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24 December 2016

Merry Saturnalia or Jesus Put On Some Weight After He Came Down from the Cross (A Satirical Essay)

Santa Claus as illustrated in 
Puck (magazine)
Image part of public domain
Warning: This article contains some adult language that is not suitable for children

What is Christmas? For me, Christmas is a curious season for irony and paradoxes. In fact, like many people, I have noticed that Christmas has less to do with the humble man who was supposedly born on December 25. Instead, another man dominates the scenes. Santa Claus in his iconic red suit is the real king. He is the real Christmas symbolic deity that drives us to spend, and we comply blindly. If we do not, we feel guilty. “Oh dear, I have nothing to give this Christmas,” we secretly tell ourselves. Jesus of Nazarene is just the afterthought, maybe, after we feel guilty spending more than we should and consuming more than we need. So we say, “Praise the Lord” or “Peace on Earth.” These simple clichĂ© phrases are enough to justify our over-consumption. Perhaps, it is only fitting that Santa, and all that he represents, overshadows the son of a carpenter because, after all, a beverage company originally designed and peddled this jolly overweight white man to the public.  Business comes first, above all else. Everywhere you go, we are encouraged to buy.  

I have to admit though that the idea of giving a gift to people you like is heart-warming. This month, I went to many stores in the mall to buy obligatory gifts for clients and so forth. Every now and then, I come across a nice token that would be perfect for close friends and family members. I thought to myself, “Oh wow, X would love this. This is her favorite, and it’s on sale.” Then, I see another item. “This would be perfect for Y; this would cheer him up with all the stress he has at work. This is also on sale!” But then again, do I have to wait for Christmas to give these items to them? What if they die before December 25? Would it be all right if I just place these gifts on top of their graves? They will look down on me from heaven, or look up at me from hell, and say, “Oh, that is so sweet. He remembers.” But what if your friend is a non-theist? Surely, belated gifts would not matter. What if your friend believes in reincarnation? Maybe I would just say, “I’m sorry you passed away before I could give you this gift. Anyway, I’ll give it to you on your next life. I’m sure we’ll meet again.”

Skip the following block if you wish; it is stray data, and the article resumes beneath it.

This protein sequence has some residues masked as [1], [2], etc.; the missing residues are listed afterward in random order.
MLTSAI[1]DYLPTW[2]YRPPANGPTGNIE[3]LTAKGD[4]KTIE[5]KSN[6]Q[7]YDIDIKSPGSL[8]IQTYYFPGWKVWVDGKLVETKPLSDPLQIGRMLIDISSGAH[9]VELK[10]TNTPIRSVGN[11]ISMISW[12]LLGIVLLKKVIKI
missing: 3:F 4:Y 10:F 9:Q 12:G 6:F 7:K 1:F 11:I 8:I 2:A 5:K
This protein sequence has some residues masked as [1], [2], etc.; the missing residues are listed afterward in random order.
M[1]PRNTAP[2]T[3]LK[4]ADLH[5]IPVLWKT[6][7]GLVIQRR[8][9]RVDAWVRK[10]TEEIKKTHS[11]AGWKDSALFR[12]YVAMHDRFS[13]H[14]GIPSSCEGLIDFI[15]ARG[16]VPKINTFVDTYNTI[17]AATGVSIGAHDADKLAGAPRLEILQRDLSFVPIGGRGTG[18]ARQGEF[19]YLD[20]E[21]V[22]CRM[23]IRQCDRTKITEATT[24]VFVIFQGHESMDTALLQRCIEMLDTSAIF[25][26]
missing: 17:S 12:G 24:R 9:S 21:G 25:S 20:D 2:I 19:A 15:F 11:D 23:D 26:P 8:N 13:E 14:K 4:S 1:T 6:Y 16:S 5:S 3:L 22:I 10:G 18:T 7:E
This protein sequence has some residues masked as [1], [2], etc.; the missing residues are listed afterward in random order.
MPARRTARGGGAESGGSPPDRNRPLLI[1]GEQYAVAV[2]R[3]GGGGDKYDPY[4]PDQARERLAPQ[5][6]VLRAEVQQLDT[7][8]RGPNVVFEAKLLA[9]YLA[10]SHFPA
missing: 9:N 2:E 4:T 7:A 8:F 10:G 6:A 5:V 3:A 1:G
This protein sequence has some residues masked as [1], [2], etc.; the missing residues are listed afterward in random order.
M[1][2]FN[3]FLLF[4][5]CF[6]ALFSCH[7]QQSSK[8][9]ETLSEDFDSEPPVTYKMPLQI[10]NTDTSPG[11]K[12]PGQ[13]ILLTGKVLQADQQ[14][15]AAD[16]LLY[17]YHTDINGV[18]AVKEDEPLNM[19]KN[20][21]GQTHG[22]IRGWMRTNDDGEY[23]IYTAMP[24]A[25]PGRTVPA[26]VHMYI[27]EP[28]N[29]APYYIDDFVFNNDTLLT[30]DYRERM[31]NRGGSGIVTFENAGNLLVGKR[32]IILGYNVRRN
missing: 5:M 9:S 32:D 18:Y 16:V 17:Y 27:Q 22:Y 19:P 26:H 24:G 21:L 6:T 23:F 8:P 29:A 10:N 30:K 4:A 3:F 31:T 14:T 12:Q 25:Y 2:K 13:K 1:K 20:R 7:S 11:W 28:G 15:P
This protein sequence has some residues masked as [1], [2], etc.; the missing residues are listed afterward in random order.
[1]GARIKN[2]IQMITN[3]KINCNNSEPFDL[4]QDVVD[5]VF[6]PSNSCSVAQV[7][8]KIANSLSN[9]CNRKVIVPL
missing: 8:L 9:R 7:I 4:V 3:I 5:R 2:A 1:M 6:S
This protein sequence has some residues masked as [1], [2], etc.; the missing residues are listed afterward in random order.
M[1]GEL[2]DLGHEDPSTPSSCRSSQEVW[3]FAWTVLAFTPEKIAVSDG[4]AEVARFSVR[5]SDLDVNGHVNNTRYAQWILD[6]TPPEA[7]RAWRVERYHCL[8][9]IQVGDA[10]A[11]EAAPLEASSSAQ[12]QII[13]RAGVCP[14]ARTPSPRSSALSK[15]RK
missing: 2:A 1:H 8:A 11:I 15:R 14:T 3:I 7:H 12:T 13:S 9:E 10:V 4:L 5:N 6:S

I wonder, “Why didn’t I think about giving this to X earlier, especially on regular days when malls aren’t littered with people or when X needed it the most?”

Someone asked me, “What will you give your friends this Christmas?”

I answered, “Nothing really.”

“Nothing?!”

“Well, my friends and I see each other every week. Sometimes, one friend treats me. At other times, I treat them, depending on who has extra money to spend on that particular day. We spend much time together, sharing joys and pains. We laugh; we bicker; we reconcile; we spend many mundane moments together sandwiched between moments of wild joy.”

“That doesn’t count.”

“On the contrary, that counts the most. Those expensive Christmas gifts or obligatory gifts that are obviously chosen without much thought are the ones that do not count. They are fake. We give one gift a year and that absolves us from ignoring friends and family members for the rest of the year.”

“You’re just cheap, and you’re using this Zen Buddhist shit as a cover.”

“You know, when Jesus was born in a manger, three wise men or kings brought him three gifts: gold, frankincense and myrrh. I’m sure that Mary was thinking at that time. ‘Thank you for these lovely gifts but personally speaking as a woman who just delivered a small human being from her vagina, I could really use a warm blanket, a room in a simple inexpensive hotel and my best friend Martha by my side instead of a donkey. Would anyone of you be a darling and fetch her?”

I often wonder what gifts would Mary and Joseph have gotten if they had been visited by three wise middle-aged women.